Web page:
Is the 3-2-1 rule antiquated?



  • In a conversation that I was having today with someone, it was stated that the 3-2-1 rule is "old" or "antiquated".

    I immediately said that is wrong, and explained why and how rearranging existing equipment to fit the need isn't a money sink, and only provides more protection than current "modern" (off site backup only solutions) include.

    What do you guys think? Is 3-2-1 dead?



  • Well it's old as in it has been around for forever, that much is certainly true.





  • I think that 3-2-1 is over simplified. There are numerous backup strategies and not all of the time does the 3-2-1 really fit the model well.



  • 3-2-1 is more commonly the best fit for the SMB.

    Grandfather - Father - Son is more complex because by itself, it does not mean anything is even on a second storage device.

    3-2-1 is really the simplest thing.

    This is the 3
    Copy 1 - You have your original data (server)
    Copy 2 - Your local backup
    Copy 3 - Your offsite backup.

    Copy 1 and Copy 2 being on two different devices is the 2

    Copy 3 being offsite is the 1.



  • @dustinb3403 said in Is the 3-2-1 rule antiquated?:

    In a conversation that I was having today with someone, it was stated that the 3-2-1 rule is "old" or "antiquated".

    I immediately said that is wrong, and explained why and how rearranging existing equipment to fit the need isn't a money sink, and only provides more protection than current "modern" (off site backup only solutions) include.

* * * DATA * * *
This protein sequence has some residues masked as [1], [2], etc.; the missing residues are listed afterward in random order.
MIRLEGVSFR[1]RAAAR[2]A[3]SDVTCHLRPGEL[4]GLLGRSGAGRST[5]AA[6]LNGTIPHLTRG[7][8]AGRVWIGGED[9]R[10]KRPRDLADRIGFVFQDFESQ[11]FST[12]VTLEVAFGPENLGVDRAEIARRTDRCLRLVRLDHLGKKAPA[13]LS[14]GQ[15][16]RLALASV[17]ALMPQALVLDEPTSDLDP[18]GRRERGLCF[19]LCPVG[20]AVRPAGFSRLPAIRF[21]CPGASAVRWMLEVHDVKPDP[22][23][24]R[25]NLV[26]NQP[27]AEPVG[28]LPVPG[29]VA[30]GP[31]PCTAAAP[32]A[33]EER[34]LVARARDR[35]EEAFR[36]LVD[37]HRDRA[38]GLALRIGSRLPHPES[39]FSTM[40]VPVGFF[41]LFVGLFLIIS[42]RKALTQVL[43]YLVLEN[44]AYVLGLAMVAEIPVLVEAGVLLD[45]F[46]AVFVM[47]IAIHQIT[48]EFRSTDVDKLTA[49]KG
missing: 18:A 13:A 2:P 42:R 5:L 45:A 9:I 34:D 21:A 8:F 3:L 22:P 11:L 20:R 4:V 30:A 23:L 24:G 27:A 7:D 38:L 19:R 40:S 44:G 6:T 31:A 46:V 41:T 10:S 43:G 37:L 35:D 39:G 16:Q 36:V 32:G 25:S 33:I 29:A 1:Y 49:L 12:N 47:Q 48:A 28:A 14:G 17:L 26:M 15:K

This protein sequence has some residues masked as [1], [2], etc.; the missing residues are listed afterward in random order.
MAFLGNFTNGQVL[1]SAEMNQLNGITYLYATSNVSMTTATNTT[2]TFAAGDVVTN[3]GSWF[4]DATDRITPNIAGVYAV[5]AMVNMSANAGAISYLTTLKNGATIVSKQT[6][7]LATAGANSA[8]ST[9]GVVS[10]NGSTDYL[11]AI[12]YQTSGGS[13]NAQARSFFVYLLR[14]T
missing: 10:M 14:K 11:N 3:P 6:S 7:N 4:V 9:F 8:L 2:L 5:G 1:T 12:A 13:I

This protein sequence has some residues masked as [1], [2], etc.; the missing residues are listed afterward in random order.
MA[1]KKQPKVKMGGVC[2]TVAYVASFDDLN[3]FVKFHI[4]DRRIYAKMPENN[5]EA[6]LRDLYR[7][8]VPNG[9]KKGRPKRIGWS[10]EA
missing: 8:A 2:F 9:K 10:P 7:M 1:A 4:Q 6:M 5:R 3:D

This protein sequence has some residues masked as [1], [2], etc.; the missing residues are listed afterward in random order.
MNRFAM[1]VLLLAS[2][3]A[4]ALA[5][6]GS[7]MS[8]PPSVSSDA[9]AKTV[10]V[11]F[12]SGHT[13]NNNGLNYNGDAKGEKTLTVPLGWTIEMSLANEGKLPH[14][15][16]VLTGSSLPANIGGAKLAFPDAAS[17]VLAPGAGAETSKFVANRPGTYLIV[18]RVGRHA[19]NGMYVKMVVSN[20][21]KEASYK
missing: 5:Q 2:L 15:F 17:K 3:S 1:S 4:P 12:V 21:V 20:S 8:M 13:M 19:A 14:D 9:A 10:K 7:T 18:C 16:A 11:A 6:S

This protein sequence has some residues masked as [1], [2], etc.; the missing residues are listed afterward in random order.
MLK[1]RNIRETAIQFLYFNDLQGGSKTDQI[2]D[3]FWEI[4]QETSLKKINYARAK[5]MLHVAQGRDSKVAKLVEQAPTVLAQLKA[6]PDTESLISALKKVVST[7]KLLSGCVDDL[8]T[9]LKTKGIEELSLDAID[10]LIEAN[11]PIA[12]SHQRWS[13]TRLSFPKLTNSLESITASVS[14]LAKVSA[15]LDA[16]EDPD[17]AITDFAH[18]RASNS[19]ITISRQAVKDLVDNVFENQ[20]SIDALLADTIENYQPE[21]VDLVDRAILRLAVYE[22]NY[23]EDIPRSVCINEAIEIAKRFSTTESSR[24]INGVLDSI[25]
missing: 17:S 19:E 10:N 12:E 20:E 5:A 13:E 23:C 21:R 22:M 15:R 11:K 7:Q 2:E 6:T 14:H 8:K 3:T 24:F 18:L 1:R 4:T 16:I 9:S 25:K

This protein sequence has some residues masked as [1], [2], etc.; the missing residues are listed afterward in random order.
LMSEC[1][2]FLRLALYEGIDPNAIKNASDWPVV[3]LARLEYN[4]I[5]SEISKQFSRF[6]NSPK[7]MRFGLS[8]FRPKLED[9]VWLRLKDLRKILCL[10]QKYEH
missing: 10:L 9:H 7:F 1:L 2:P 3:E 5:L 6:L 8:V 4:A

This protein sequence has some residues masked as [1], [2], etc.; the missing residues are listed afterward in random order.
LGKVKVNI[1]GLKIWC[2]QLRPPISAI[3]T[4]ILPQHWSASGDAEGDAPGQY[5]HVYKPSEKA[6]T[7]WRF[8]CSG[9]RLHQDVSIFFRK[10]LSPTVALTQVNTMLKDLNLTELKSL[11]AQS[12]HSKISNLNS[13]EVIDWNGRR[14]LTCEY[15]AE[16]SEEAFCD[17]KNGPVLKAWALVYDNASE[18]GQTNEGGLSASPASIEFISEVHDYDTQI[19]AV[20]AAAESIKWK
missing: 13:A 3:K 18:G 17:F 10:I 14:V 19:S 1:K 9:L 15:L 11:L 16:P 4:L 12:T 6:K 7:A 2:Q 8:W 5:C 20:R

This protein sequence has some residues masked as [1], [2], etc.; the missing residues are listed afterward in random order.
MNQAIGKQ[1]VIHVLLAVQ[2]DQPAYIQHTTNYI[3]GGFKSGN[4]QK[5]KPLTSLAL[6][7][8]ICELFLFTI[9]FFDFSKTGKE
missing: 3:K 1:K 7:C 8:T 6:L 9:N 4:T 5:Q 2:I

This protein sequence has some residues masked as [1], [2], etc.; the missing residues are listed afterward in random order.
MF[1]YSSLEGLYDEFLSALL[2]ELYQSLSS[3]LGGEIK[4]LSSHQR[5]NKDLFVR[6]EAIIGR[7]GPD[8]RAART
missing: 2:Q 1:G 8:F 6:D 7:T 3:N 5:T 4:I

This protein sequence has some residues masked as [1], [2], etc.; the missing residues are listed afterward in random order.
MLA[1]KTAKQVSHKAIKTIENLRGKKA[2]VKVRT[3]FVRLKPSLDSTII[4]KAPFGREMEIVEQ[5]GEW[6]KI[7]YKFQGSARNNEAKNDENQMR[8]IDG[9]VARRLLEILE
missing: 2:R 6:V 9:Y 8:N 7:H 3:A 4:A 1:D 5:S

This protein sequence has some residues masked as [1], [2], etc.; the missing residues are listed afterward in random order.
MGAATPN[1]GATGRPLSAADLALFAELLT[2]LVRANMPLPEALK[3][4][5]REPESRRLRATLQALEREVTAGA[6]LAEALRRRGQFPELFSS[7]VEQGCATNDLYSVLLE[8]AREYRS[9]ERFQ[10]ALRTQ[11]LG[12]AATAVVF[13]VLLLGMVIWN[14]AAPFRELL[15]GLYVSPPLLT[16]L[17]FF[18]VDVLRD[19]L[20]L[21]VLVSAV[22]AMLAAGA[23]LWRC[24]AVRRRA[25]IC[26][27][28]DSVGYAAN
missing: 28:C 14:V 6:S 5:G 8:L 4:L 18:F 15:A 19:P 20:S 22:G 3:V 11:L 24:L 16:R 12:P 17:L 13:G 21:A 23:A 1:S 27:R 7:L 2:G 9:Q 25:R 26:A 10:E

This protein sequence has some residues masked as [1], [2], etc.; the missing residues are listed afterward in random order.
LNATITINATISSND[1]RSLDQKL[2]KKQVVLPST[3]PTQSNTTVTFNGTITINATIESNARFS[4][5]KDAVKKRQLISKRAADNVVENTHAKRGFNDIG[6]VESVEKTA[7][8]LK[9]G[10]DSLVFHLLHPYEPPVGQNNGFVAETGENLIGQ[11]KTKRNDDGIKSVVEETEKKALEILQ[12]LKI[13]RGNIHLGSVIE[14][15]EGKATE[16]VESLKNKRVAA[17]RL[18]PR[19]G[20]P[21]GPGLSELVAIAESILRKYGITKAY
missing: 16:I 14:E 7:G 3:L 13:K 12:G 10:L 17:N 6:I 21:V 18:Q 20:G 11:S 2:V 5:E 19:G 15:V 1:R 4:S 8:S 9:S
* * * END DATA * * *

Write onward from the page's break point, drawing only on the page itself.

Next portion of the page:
What do you guys think? Is 3-2-1 dead?

    I'm not a big fan of backups on the cloud... what I think the better solution to have, is the "1" part being on the cloud (like to replace tape). And the rest of them being on-prem.

    I would only want to restore from cloud in the case of a big disaster, like in the case of a site loss which includes on-site backups being lost. Most cloud backup services will even spin up your VMs in the cloud in such a case, and some even promise to have them up within a predefined time period for predefined VMs. I know Unitrends does that, probably others too.



  • Okay so it seems to be a bit murky (the way I described it).

    The idea is only use cloud hosted backups, and not bother with local on premises backups, even if the devices are available.

    While any cloud provider is way more robust than anything that can be built in-house. And while I agree here, cloud providers are way larger and more robust than anything that can be built in-house, the recovery time allotted from restoring from the cloud is still 1-Day + (assuming they shipped a copy of the data to you etc).

    If everything was solely hosted in the cloud, then I could agree that cloud only backups would make sense (no on-premise servers at all). But that doesn't work with our model.



  • No, even with a fast internet connection, I would think you would still want onsite backups for fast restores. I guess the exception would be if you had a 1Gb internet connection and your cloud backup could support those speeds.



  • @dustinb3403 said in Is the 3-2-1 rule antiquated?:

    In a conversation that I was having today with someone, it was stated that the 3-2-1 rule is "old" or "antiquated".